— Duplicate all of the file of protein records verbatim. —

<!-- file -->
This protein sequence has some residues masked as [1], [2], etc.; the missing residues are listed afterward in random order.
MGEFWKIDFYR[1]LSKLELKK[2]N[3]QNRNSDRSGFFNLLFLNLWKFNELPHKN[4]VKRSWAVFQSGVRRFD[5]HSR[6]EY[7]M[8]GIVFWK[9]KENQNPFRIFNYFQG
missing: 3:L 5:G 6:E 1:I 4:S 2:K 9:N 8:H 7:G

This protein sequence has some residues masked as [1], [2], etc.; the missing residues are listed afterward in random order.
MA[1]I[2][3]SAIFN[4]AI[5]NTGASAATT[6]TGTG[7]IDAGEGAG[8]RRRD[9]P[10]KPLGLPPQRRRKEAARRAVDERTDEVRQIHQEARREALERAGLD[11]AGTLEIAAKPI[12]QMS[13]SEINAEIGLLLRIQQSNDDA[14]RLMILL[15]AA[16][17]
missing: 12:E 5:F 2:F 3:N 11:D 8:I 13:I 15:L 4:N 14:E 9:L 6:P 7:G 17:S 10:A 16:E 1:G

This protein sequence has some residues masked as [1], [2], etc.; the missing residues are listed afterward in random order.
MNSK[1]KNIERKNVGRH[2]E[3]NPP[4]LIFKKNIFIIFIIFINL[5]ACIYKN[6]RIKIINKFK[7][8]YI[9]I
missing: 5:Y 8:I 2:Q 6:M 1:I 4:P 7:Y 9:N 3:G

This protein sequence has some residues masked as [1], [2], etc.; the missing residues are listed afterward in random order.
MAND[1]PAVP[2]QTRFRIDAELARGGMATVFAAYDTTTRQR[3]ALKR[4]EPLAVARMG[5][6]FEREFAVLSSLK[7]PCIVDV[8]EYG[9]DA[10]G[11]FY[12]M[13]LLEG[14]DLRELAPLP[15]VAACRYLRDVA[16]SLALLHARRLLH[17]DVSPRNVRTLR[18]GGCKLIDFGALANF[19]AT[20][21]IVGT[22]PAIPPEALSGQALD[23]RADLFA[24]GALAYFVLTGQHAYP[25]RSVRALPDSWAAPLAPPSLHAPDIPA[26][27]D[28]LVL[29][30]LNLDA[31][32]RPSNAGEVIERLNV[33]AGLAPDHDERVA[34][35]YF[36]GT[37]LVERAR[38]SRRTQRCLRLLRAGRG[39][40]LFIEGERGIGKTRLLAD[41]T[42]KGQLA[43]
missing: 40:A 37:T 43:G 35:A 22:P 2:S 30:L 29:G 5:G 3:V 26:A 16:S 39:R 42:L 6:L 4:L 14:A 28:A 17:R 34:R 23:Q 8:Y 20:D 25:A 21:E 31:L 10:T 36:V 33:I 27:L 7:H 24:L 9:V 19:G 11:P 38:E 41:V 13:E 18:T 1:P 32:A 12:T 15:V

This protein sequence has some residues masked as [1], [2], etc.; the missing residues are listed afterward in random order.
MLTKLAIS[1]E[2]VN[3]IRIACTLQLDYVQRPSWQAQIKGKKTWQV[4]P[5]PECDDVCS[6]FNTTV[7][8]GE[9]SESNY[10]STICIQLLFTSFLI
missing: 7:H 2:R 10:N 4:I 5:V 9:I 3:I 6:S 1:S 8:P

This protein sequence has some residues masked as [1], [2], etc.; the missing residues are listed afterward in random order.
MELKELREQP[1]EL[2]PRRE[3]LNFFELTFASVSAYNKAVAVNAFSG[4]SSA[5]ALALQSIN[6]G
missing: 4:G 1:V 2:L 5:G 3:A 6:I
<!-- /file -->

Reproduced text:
This protein sequence has some residues masked as [1], [2], etc.; the missing residues are listed afterward in random order.
MGEFWKIDFYR[1]LSKLELKK[2]N[3]QNRNSDRSGFFNLLFLNLWKFNELPHKN[4]VKRSWAVFQSGVRRFD[5]HSR[6]EY[7]M[8]GIVFWK[9]KENQNPFRIFNYFQG
missing: 3:L 5:G 6:E 1:I 4:S 2:K 9:N 8:H 7:G

This protein sequence has some residues masked as [1], [2], etc.; the missing residues are listed afterward in random order.
MA[1]I[2][3]SAIFN[4]AI[5]NTGASAATT[6]TGTG[7]IDAGEGAG[8]RRRD[9]P[10]KPLGLPPQRRRKEAARRAVDERTDEVRQIHQEARREALERAGLD[11]AGTLEIAAKPI[12]QMS[13]SEINAEIGLLLRIQQSNDDA[14]RLMILL[15]AA[16][17]
missing: 12:E 5:F 2:F 3:N 11:D 8:I 13:I 15:L 4:N 14:E 9:L 6:P 7:G 17:S 10:A 16:E 1:G

This protein sequence has some residues masked as [1], [2], etc.; the missing residues are listed afterward in random order.
MNSK[1]KNIERKNVGRH[2]E[3]NPP[4]LIFKKNIFIIFIIFINL[5]ACIYKN[6]RIKIINKFK[7][8]YI[9]I
missing: 5:Y 8:I 2:Q 6:M 1:I 4:P 7:Y 9:N 3:G

This protein sequence has some residues masked as [1], [2], etc.; the missing residues are listed afterward in random order.
MAND[1]PAVP[2]QTRFRIDAELARGGMATVFAAYDTTTRQR[3]ALKR[4]EPLAVARMG[5][6]FEREFAVLSSLK[7]PCIVDV[8]EYG[9]DA[10]G[11]FY[12]M[13]LLEG[14]DLRELAPLP[15]VAACRYLRDVA[16]SLALLHARRLLH[17]DVSPRNVRTLR[18]GGCKLIDFGALANF[19]AT[20][21]IVGT[22]PAIPPEALSGQALD[23]RADLFA[24]GALAYFVLTGQHAYP[25]RSVRALPDSWAAPLAPPSLHAPDIPA[26][27]D[28]LVL[29][30]LNLDA[31][32]RPSNAGEVIERLNV[33]AGLAPDHDERVA[34][35]YF[36]GT[37]LVERAR[38]SRRTQRCLRLLRAGRG[39][40]LFIEGERGIGKTRLLAD[41]T[42]KGQLA[43]
missing: 40:A 37:T 43:G 35:A 22:P 2:S 30:L 29:G 5:G 3:V 26:A 16:S 39:R 42:L 6:L 4:L 14:A 28:A 17:R 34:R 23:Q 8:Y 20:D 25:A 21:E 31:L 10:T 36:V 33:I 27:L 7:H 24:L 9:V 19:G 11:P 38:E 41:V 13:E 18:T 1:P 32:A 12:T 15:V

This protein sequence has some residues masked as [1], [2], etc.; the missing residues are listed afterward in random order.
MLTKLAIS[1]E[2]VN[3]IRIACTLQLDYVQRPSWQAQIKGKKTWQV[4]P[5]PECDDVCS[6]FNTTV[7][8]GE[9]SESNY[10]STICIQLLFTSFLI
missing: 7:H 2:R 10:N 4:I 5:V 9:I 3:I 6:S 1:S 8:P

This protein sequence has some residues masked as [1], [2], etc.; the missing residues are listed afterward in random order.
MELKELREQP[1]EL[2]PRRE[3]LNFFELTFASVSAYNKAVAVNAFSG[4]SSA[5]ALALQSIN[6]G
missing: 4:G 1:V 2:L 5:G 3:A 6:I